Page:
The guy I got the spark plugs from also had an igniter that fired at like 2000 Hz. Wondered why so fast. Now I think I know.
And this is only with 250 PSI GOX and gaseous propane.
500 PSI GOX and LPG would likely be a lot more interesting, maybe even to the point of rapid disassembly.
Will increase the spark rate, and better secure the igniter to the table, and weight the table down some also.
The SOUTHWEST (lower left) quarter of the test stand supports Liquid propane (LPG) testing.
At room temperature, propane is a gas, with a vapor pressure of around 115 psi.
Chicora design tank pressure is 500 PSI (for Pc ~ 420 PSI).
At room temperature and 500 PSI, propane is a liquid and needs a pressuring gas to move it about.
In this case it's nitrogen gas coming in through the lower stainless steel hose at 9 o'clock on the test stand.
It goes through an isolation valve, pressure transducer and is introduced into the top of small aluminum pressure cylinder through a T fitting.
The small aluminum cylinder hanging below the table (6 o'clock) is initially charged with liquid propane through the black hose at the lower left (8 o'clock) of the test stand.
The hose has a REGO fitting at the other end to connect to the liquid supply side of a fork lift type propane cylinder.
These propane cylinders aren't rated for 500 psi which is why another tank is needed.
A brass spit valve on the side of the aluminum cylinder gives an indication of when we have enough liquid propane.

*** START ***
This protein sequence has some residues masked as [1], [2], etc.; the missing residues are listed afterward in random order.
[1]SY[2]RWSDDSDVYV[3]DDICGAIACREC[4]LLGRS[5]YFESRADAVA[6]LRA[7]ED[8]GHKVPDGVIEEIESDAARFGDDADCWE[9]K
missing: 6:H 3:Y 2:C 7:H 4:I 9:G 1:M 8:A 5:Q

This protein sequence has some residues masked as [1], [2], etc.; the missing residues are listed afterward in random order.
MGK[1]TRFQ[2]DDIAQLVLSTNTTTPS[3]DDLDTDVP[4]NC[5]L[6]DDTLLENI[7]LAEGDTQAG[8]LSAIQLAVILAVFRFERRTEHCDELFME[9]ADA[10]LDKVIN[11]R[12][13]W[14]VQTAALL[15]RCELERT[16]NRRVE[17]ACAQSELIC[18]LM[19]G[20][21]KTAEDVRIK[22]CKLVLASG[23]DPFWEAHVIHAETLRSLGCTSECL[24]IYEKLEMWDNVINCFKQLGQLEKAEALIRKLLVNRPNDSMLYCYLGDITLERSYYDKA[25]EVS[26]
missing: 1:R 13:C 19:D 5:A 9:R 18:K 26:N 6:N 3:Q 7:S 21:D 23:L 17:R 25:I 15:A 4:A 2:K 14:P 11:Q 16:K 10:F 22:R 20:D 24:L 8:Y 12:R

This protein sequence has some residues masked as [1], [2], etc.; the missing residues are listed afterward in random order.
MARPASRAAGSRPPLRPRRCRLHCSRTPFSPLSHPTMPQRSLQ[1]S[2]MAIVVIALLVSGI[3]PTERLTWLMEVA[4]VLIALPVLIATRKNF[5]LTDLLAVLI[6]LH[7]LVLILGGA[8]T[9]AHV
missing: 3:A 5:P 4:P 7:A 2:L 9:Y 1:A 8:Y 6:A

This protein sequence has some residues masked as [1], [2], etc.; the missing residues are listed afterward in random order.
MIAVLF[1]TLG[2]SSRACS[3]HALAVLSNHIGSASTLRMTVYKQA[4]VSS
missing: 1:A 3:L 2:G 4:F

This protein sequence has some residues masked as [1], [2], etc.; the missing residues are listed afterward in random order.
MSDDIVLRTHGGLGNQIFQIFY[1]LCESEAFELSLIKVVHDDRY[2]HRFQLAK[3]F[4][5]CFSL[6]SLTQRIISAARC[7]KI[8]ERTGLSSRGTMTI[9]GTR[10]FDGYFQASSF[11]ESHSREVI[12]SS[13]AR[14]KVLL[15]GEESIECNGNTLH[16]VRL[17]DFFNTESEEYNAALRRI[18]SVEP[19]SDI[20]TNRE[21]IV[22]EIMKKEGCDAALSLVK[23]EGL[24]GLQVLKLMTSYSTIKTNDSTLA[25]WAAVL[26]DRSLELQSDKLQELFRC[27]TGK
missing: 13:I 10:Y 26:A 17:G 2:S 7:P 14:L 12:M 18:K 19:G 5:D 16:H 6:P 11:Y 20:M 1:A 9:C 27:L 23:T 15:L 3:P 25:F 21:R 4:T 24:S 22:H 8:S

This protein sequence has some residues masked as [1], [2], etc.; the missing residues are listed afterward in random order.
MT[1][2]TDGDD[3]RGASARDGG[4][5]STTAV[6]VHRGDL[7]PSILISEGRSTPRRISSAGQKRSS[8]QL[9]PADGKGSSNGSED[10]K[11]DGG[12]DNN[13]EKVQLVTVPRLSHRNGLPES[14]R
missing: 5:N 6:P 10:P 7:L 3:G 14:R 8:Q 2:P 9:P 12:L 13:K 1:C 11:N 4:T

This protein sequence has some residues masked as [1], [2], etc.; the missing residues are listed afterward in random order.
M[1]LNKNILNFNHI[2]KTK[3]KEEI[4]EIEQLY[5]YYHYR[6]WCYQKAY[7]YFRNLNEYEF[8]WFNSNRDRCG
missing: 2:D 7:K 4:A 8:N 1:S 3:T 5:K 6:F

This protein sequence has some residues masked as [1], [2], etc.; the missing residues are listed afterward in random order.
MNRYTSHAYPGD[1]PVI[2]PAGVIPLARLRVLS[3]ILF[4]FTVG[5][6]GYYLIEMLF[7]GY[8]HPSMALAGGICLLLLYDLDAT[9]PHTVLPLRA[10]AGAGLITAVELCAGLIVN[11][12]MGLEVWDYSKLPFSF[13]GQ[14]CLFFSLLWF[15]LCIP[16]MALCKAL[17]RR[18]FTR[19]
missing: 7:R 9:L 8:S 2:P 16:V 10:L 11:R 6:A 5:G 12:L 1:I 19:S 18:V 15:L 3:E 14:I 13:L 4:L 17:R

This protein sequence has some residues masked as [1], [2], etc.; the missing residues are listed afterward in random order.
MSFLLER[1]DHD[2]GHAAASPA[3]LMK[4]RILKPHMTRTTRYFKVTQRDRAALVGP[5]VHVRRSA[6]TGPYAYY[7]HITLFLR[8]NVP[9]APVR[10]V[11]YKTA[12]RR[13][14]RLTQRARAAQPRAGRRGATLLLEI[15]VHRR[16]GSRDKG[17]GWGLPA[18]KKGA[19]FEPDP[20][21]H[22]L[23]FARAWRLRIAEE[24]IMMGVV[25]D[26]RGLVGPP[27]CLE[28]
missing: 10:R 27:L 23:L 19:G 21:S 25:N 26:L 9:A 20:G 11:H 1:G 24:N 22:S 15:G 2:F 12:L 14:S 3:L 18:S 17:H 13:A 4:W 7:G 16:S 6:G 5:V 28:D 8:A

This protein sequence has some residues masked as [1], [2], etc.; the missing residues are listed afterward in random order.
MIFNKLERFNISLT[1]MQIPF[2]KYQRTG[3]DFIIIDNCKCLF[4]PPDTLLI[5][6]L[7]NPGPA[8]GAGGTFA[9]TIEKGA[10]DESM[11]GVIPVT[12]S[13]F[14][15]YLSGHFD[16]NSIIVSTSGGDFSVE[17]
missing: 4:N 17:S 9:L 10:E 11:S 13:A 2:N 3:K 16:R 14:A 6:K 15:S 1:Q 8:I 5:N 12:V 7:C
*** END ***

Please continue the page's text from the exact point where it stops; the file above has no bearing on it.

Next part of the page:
The system is initially nitrogen purged and vented through the lower left ball valve (7 o'clock).
The liquid propane enters the aluminum cylinder at the top of the big T fitting, through a 1/8" tube,
which extends through the fitting to the bottom of the cylinder.
Still have to get the pressure transducers wired in and a bigger power supply. Thermocouples are on order.
Our flight electronics test stand to test electronics package in all orientations. Aluminum rings were water-jet cut from 1.5" thick 6061-T6 plate. The circular plate sits on a turn table for 360 rotation.
Not anodized yet. Will have vibrator attached to base plate.
Propellant tank bulk heads, 8" diameter, 1.3 lbs each. Thick ring on exterior side for attaching inter-tank and fore/aft structures.
Solidworks says they're good to 500 PSI ... we'll see.
Still have to attach inlet diffusers and outlet strainers before welding to tank section.
Got 6 bulkheads and 3 short (16") tank sections with 1/8" thick wall to make 3 tanks. All are 6061-T6 aluminum.
One tank to test to destruction or 750 PSI, whichever comes first. Other 2 for LOX/LPG on static test stand and first test vehicle.
The 1/8" wall thickness is needed for strength at the welds, but not in the rest of the tank.
For flight weight tanks, about 1" in from the welds, we'll turn the wall thickness down to 1/16" thick (mandrel).
My Rocket Lady, very understanding and supportive.
Apologies for the funky response image below.
And more apologies! This email address was not enabled till 11-OCT-2010.